Scientific Computing II

5 credits

Syllabus, Bachelor's level, 1TD395

A revised version of the syllabus is available.
Education cycle
First cycle
Main field(s) of study and in-depth level
Computer Science G1F, Technology G1F
Grading system
Pass with distinction, Pass with credit, Pass, Fail
Finalised by
The Faculty Board of Science and Technology, 12 May 2009
Responsible department
Department of Information Technology

Entry requirements

Scientific computing I. Mathematical Statistics is recommended.

Learning outcomes

To pass, the student should be able to

  • describe the fundamental concepts discretisation, accuracy and order of accuracy, efficiency, stability, discretisation errors (truncation error), ansatz, adaptivity;
  • in general terms explain the idea behind the algorithms that are presented in the course;
  • describe the fundamental difference between stochastic and deterministic methods and models;
  • analyse the order of accuracy and stability properties for basic numerical methods and understand how such an analysis is employed;
  • evaluate methods with respect to accuracy, stability properties and efficiency;
  • based on such evaluation, discuss the suitability of methods given different different applications;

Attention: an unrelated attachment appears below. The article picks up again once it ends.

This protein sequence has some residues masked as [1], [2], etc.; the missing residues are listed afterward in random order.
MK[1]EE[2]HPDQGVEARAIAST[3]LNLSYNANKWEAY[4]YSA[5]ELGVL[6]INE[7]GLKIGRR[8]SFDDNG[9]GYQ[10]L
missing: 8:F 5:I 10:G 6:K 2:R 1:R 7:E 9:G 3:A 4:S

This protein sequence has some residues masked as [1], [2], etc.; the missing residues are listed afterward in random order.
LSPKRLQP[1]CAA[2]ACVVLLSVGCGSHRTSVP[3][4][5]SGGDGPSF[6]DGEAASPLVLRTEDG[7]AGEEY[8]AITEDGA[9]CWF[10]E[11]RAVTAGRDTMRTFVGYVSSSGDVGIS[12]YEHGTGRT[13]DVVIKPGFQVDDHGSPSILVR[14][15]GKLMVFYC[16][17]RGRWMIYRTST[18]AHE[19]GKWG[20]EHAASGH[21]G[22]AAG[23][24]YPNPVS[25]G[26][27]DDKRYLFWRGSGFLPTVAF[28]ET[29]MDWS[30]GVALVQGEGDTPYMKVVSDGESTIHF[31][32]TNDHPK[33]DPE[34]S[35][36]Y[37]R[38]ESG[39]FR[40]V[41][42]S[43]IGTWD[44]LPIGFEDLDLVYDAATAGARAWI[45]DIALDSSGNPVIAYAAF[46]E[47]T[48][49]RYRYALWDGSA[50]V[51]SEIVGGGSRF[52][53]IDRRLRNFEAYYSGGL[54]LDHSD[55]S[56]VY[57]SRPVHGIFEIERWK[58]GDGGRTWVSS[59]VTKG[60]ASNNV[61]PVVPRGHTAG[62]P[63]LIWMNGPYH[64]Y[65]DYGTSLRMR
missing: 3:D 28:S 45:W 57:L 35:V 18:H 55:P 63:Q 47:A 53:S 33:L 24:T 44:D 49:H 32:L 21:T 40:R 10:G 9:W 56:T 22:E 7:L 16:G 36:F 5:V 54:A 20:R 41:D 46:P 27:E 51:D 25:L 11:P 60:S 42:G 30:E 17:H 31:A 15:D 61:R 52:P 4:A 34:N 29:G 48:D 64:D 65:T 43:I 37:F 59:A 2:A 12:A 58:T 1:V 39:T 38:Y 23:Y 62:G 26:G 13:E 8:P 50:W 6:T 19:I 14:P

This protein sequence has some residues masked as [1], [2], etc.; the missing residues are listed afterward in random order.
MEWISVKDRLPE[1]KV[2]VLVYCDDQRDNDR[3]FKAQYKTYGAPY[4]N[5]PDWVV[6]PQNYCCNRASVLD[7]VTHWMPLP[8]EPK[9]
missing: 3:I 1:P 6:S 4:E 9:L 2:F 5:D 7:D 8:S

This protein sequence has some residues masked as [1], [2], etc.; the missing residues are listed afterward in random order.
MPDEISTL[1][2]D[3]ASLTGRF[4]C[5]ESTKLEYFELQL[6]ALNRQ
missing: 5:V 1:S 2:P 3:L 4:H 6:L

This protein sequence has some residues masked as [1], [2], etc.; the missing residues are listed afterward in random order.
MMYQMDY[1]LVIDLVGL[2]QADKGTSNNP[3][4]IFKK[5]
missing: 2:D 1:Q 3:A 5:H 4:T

• given a mathematical model, solve problems in science and engineering by structuring the problem, choose appropriate numerical method and generate solution using software and by writing programming code;
  • present, explain, summarise, evaluate and discuss solution methods and results in a short report.


Continued programming in MATLAB. Continued problem solving methodology. Data analysis: least squares problems with solution based on the normal equations. Interpolation with an emphasis on piecewise interpolation (including cubic spines). Solution to ordinary differential equations (initial-value problem). Adaptivity. Stability. Explicit and implicit methods and in connection with this solution to non-linear equation systems. Monte Carlometoder and methods based on random number, stochastic models, stochastic simulation, inverse transform sampling.


Lectures, problem classes, laboratory work, compulsory assignments.


Written examination at the end of the course and compulsory assignments/mini projects.